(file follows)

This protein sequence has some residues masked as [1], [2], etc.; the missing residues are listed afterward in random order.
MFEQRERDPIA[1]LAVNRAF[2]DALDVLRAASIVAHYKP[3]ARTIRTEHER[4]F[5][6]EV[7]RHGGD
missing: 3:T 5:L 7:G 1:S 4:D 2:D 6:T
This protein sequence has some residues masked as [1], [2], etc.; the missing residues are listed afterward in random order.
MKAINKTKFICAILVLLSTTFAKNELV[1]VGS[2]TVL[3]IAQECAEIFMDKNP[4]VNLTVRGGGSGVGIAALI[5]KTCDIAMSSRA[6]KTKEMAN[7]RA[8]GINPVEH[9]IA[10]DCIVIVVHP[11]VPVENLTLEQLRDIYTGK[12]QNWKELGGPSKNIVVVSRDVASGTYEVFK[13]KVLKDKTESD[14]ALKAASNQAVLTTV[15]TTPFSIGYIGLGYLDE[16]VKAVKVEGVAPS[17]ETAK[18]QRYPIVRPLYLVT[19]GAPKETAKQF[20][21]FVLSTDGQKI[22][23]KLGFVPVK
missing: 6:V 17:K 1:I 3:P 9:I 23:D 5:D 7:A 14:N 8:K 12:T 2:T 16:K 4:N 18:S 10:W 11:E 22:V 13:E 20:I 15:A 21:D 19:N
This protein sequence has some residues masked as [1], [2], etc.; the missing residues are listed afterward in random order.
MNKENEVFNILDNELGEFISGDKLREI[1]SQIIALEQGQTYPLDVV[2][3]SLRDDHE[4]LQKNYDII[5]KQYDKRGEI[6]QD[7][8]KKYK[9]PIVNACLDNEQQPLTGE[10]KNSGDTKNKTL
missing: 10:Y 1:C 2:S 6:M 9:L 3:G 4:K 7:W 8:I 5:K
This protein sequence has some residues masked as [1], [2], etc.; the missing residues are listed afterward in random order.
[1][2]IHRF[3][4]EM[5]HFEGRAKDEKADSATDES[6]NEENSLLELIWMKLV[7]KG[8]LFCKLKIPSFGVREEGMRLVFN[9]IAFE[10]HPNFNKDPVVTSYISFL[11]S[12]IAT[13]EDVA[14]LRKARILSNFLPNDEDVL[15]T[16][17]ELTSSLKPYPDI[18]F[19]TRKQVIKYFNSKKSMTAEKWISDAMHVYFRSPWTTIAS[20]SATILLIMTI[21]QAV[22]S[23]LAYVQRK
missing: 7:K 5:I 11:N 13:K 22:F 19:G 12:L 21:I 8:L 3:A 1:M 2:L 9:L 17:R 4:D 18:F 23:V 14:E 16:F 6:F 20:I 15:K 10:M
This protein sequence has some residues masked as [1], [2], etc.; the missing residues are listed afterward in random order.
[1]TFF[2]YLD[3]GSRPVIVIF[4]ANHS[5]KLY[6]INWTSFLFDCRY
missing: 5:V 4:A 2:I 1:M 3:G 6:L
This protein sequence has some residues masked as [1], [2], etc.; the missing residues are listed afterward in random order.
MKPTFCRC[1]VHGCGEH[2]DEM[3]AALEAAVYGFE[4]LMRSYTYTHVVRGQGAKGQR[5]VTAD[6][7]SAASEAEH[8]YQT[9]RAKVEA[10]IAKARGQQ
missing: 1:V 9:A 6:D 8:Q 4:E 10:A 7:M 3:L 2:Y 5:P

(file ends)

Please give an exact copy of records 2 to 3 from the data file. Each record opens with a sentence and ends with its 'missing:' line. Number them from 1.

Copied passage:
This protein sequence has some residues masked as [1], [2], etc.; the missing residues are listed afterward in random order.
MKAINKTKFICAILVLLSTTFAKNELV[1]VGS[2]TVL[3]IAQECAEIFMDKNP[4]VNLTVRGGGSGVGIAALI[5]KTCDIAMSSRA[6]KTKEMAN[7]RA[8]GINPVEH[9]IA[10]DCIVIVVHP[11]VPVENLTLEQLRDIYTGK[12]QNWKELGGPSKNIVVVSRDVASGTYEVFK[13]KVLKDKTESD[14]ALKAASNQAVLTTV[15]TTPFSIGYIGLGYLDE[16]VKAVKVEGVAPS[17]ETAK[18]QRYPIVRPLYLVT[19]GAPKETAKQF[20][21]FVLSTDGQKI[22][23]KLGFVPVK
missing: 6:V 17:K 1:I 3:P 9:I 23:D 5:D 7:A 14:N 8:K 12:T 2:T 16:K 4:N 18:S 10:W 11:E 22:V 13:E 20:I 15:A 21:D 19:N
This protein sequence has some residues masked as [1], [2], etc.; the missing residues are listed afterward in random order.
MNKENEVFNILDNELGEFISGDKLREI[1]SQIIALEQGQTYPLDVV[2][3]SLRDDHE[4]LQKNYDII[5]KQYDKRGEI[6]QD[7][8]KKYK[9]PIVNACLDNEQQPLTGE[10]KNSGDTKNKTL
missing: 10:Y 1:C 2:S 6:M 9:L 3:G 4:K 7:W 8:I 5:K